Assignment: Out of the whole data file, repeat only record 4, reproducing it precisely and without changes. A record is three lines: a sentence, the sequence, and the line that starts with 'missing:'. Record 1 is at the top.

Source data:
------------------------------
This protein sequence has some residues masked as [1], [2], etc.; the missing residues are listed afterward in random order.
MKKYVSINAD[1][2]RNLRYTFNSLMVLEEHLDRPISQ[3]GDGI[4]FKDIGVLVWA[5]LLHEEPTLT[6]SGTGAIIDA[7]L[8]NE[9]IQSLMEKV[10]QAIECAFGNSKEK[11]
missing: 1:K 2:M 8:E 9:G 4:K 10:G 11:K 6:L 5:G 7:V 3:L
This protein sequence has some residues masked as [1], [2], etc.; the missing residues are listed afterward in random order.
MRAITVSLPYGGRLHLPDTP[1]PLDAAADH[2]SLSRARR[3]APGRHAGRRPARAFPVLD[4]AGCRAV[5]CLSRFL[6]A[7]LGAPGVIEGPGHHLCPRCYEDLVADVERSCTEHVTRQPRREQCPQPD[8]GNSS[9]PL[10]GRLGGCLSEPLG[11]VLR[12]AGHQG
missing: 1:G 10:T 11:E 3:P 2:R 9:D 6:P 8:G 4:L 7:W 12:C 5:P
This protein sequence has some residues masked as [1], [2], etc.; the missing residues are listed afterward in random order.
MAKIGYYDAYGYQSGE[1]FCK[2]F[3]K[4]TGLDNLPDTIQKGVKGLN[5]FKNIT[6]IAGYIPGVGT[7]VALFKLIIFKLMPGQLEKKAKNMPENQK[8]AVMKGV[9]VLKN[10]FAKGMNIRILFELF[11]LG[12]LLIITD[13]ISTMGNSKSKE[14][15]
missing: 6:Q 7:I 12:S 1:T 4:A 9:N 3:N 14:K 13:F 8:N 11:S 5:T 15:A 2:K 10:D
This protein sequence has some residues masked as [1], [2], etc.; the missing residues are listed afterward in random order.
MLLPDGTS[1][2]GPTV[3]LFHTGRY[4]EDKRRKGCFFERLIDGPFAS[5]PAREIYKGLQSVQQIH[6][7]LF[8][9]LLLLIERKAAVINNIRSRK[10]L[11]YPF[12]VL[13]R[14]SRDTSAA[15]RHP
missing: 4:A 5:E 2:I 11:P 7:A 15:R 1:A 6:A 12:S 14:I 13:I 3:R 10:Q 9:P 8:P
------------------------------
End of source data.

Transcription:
This protein sequence has some residues masked as [1], [2], etc.; the missing residues are listed afterward in random order.
MLLPDGTS[1][2]GPTV[3]LFHTGRY[4]EDKRRKGCFFERLIDGPFAS[5]PAREIYKGLQSVQQIH[6][7]LF[8][9]LLLLIERKAAVINNIRSRK[10]L[11]YPF[12]VL[13]R[14]SRDTSAA[15]RHP
missing: 4:A 5:E 2:I 11:P 7:A 15:R 1:A 6:A 12:S 14:I 13:I 3:R 10:Q 9:P 8:P